The deal, which values Heathrow at £4.5 billion, is the fourth time Ferrovial has trimmed its holding in the airports group in two years and reduces its stake to 25pc, down from 62pc when it bought BAA in 2006 in a £10.3 billion deal.
BAA, which changed its name to Heathrow Airport Holdings (HAH) last year, has changed dramatically since the 2006 takeover, as the UK’s competition authorities have forced the company to sell off Edinburgh, Gatwick and Stansted airports. Heathrow still owns Aberdeen, Glasgow and Southampton airports.
Ferrovial will remain the largest shareholder in Heathrow following the deal with USS, which is expected to complete on Thursday.
USS will hold the seventh biggest stake behind China Investment Corporation, the sovereign wealth fund which bought 10pc of the airports operator in October 2012.
“This sale of a stake in HAH is a further part of Ferrovial’s investment diversification strategy. Following this deal, we reiterate our role in HAH as the main shareholder and industrial partner in the long term,” Mr Meirás said.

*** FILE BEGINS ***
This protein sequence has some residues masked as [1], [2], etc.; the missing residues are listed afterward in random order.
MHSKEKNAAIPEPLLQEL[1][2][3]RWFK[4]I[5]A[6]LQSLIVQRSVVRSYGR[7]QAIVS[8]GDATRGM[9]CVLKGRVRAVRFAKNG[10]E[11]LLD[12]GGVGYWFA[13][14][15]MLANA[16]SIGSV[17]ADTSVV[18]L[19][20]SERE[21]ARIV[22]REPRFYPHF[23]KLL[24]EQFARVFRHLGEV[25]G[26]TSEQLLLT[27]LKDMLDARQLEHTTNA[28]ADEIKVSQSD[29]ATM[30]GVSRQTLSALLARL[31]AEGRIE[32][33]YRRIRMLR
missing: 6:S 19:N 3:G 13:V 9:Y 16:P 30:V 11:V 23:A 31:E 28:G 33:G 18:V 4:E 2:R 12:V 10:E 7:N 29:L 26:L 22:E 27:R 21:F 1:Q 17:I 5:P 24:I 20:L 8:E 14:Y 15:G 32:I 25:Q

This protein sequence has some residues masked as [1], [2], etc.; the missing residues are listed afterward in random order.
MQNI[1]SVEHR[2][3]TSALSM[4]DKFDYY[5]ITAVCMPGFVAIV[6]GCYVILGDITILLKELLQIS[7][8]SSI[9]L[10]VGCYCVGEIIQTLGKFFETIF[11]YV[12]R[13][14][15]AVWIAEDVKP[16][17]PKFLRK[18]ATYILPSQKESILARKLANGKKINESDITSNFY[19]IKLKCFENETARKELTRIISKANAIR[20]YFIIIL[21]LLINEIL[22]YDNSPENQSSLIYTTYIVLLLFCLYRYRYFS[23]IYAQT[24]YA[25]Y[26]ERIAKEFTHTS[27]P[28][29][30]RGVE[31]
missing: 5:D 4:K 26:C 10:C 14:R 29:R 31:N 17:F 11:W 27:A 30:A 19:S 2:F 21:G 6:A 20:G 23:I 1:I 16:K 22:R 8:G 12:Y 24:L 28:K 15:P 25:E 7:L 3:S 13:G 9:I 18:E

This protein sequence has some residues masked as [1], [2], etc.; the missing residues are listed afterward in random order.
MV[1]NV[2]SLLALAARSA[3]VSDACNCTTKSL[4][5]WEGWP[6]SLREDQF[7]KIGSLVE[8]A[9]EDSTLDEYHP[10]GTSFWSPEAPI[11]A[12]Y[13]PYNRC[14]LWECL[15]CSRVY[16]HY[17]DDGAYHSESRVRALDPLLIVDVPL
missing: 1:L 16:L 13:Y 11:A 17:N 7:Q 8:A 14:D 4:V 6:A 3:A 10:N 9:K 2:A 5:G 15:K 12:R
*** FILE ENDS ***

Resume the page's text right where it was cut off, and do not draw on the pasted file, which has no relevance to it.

Ferrovial is selling the stake in FGP Topco, the holding company for Heathrow.
USS is the final salary pension scheme for universities and other higher education institutions in the UK. It manages around £40 billion, making it one of the largest pension schemes in the UK.
In October 2011, Ferrovial sold a 5.88 per cent stake to Alinda Capital Partners for €325m. Less than a year later, in August 2012, it struck a deal with Qatar Holdings before further reducing its holding to 33.65 pc last October through an agreement with China Investment Corporation.
The latest deal with USS comes amid a row with airlines and the UK’s airports regulator over the maximum return Heathrow’s shareholders should be allowed to generate on their investments.